Shoot during working hours, right after sunrise or shortly before sunset. In addition to giving you beautiful, low-diffused light that looks great in the photo and is loved by everyone, it will also reduce the difference in exposure of the earth and sky.
7. Have You Ordered Sun Bunnies?
Wide-angle lenses are quite susceptible to this kind of backlighting when you shoot against a light source (called backlighting). As a result, a sun hare can easily appear on your photo, which will be almost impossible to remove during post-processing.
If you don’t want to see hares in your photo, then you need to remove it at the time of shooting and this is quite simple to do. It is necessary to change the shooting angle little by little and it disappears by itself. If there is no light source in the frame, then you can try to cover the lens from it with your free hand. However, remember that this hare-shaped technique can be used to your advantage, it all depends on whether you like this effect and whether it will be appropriate in the photo.
8. Where Is Your Shadow?
When you photograph with a light source behind you (which is more than half of all your photos), it is very easy to overlook the fact that your own shadow will be present in every photo. Be sure to follow this and change the point of view if necessary.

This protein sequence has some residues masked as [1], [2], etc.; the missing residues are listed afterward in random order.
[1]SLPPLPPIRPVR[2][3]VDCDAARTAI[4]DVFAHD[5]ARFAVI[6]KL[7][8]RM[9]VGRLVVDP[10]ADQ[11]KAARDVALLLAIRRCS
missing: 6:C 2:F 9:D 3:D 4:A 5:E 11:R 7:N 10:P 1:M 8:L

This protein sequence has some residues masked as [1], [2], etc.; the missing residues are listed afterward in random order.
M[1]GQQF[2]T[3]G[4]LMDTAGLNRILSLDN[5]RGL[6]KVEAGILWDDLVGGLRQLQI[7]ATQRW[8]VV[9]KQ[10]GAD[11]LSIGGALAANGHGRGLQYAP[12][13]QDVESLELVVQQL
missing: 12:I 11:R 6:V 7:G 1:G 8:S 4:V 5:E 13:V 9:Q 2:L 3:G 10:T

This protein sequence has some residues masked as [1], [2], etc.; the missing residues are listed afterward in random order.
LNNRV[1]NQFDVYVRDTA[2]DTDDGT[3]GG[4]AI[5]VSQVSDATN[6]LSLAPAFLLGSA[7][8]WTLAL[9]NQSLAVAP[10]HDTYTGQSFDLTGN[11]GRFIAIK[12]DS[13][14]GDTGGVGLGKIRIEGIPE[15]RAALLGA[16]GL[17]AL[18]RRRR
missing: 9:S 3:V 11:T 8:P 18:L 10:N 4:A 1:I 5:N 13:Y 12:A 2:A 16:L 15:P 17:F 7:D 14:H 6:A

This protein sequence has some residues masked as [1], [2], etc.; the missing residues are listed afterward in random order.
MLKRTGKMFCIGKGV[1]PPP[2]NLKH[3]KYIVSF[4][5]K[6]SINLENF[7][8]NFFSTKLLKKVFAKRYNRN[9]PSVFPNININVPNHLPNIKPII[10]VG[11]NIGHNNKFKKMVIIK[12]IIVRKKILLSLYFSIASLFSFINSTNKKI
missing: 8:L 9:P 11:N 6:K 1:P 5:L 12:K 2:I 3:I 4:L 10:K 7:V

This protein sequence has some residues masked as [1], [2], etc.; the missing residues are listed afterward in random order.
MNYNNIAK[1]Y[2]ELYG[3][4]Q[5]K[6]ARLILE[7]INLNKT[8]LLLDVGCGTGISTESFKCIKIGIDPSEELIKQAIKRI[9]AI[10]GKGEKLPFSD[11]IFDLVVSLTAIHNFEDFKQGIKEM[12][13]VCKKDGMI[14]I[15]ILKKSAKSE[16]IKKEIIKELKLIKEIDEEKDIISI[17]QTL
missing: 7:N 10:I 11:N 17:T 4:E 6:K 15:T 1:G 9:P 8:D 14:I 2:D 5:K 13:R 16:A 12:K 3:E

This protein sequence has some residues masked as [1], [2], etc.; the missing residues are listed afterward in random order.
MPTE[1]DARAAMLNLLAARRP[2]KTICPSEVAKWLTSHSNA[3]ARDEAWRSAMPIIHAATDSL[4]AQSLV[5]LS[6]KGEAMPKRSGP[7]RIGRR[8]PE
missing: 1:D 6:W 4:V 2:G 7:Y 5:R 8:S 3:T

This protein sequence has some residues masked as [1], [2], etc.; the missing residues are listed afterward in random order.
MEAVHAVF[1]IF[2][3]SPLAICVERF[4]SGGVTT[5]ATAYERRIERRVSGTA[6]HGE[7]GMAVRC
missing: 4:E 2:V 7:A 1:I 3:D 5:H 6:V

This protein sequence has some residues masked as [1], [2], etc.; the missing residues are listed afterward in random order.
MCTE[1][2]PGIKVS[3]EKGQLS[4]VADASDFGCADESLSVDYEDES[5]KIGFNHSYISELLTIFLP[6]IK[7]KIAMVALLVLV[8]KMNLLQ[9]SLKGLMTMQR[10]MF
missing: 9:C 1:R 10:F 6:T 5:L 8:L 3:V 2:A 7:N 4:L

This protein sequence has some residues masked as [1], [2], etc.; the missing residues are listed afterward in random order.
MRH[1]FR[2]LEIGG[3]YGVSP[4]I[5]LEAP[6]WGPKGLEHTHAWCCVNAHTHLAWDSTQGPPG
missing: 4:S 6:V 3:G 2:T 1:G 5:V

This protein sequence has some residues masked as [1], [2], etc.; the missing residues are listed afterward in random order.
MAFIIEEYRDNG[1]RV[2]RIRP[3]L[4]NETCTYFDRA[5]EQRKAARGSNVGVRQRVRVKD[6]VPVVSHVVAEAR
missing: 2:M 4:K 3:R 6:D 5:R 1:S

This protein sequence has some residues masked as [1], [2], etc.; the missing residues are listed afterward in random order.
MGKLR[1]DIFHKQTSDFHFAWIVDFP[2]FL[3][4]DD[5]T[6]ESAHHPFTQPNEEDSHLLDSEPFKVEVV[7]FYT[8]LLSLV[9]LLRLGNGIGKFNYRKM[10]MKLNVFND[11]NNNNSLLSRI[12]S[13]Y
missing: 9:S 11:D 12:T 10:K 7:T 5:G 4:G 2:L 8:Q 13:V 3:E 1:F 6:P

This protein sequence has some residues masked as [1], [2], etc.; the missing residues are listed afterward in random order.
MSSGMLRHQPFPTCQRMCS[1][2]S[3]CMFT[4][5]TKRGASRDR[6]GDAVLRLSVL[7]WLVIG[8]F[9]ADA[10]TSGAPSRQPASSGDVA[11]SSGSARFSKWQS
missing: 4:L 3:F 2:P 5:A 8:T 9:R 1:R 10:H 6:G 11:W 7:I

9. Consider Depth of Field
Another feature of wide-angle lenses is their very large depth of field, i.e. DOF – depth of field. For example, let’s take Nikon or Canon amateur camera series (Nikon D3000 +, D5000 +, D7000 + series; Canon 1000D +, 550D +, 70D + series, etc.), put on a wide-angle and set the focal length to 16 mm, aperture at f / 5.6 and let’s focus on an object that is 2.5 meters away from us. The depth of field will start from 1.2 meters and go to infinity! If you want to play around with the depth of field on your own, just write the words “depth of field calculator” in the search engine, and it is best to verify this on a real lens.
Friends, in conclusion, I would like to once again draw your attention to the fact that all of the above techniques and tips can both harm and spoil the photo, and can be used to create an atmosphere, spectacular pictures and greater involvement of the viewer. The result of your shooting with a wide-angle lens will completely depend on you, your experience and your creative vision.
If you know any useful trick and we forgot to mention it, you want to tell and draw attention to it – be sure to write about it in the comments.